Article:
Let’s Address Human Trafficking Through a Human Rights Framework
By Deborah J. Richardson
Atlanta has been on the forefront of recognizing and addressing domestic sex trafficking for almost two decades. One thing we know is that ending child sex trafficking calls for a shift in behaviors and actions of adults. The concept of a child, implicit in virtually all our moral and legal practices, is that a child is a person who is in some fundamental way not developed, but rather developing. It is the responsibility of adults to protect, nurture and educate.
Children who runaway or are thrown away face the highest risk of being trafficked, they come to the attention of traffickers in public places like bus and subway stations. Children from middle class homes are lured by traffickers who are trolling malls and the internet. However, there are adults in many situations who are failing in their role of protector of children. Even children in the foster care system and/or being neglected by a parent, interface with an adult who has a responsibility for their care and protection such as teachers, workers in youth programs, coaches, faith leaders, as example. Community-wide commitments by adults to create a safety net for all children, not just my child, are warranted.
More conversations devoted to recognizing, respecting and giving voice to at-risk children or survivors to rethink and expand strategies are needed.
A girl who is ignored or neglected by her parents (and this happens across all economic strata), marginalized by the adults who could be her protectors and judged by her expressed behavior versus her pain and negative life experience, is the prime, recruitment target for a trafficker. She experiences what has been theorized as “institutional expression of social disrespect.”
As one of its early advocates, I call to question: why are we still having to address human trafficking? Perhaps new insight and responses are needed.
What might a community response to trafficking look like if it was based on the principles of human rights? As a society, may we agree that children have a right to: good health and adequate nourishment; security against violence and sexual assault; the opportunity to imagine, think and reason; to love those who love and care for them and not have their emotional development blighted by fear; and finally, to laugh, play, and enjoy recreational activities?* A community that agrees on these basic principles for children will plan a forward facing and aspirational framework to promote justice; which is opposite to our current political and civic responses which are grounded in a liability model –where an issue is addressed when the harm occurs.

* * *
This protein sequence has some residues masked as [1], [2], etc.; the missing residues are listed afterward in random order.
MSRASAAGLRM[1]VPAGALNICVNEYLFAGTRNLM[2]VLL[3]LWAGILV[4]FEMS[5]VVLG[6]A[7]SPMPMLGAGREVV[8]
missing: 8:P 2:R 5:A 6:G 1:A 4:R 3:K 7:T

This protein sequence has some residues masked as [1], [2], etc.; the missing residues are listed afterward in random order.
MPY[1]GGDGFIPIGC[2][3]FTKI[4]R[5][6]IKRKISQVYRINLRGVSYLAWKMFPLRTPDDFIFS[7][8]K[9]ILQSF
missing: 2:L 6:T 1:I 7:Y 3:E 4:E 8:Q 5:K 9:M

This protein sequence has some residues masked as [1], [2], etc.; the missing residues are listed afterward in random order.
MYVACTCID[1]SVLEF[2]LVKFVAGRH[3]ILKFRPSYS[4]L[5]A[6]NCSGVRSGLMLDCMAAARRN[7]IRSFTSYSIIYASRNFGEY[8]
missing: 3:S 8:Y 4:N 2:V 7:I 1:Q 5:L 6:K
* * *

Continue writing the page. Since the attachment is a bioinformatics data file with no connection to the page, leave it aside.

A focus on human rights call us to question, then address, the structural injustices in our communities—poverty, low performing schools and unhealthy living conditions.
Institutions are then called to shift their focus from the best interest of the child to a base interest for the child—-giving priority to securing a decent level of attention and resources for all children.
We have a universal, moral imperative to end all human trafficking, especially the sexual exploitation of vulnerable children. By limiting our focus to a criminal justice and public policy response, we have failed to stem the tide of countless of children who are exploited, severely impaired or killed at the hands of their trafficker or predator.
A human rights approach addressing structural injustices recognizes and respects the vulnerability of children and will accelerate justice on their behalf—leading to more secure and viable communities for us all.
Deborah J. Richardson is the Executive Vice President of The National Center of Civil and Human Rights and oversees The Center’s International Human Trafficking Institute.
* Nussbaum, M. (2003). “Capabilities as fundamental entitlements: Sen and social justice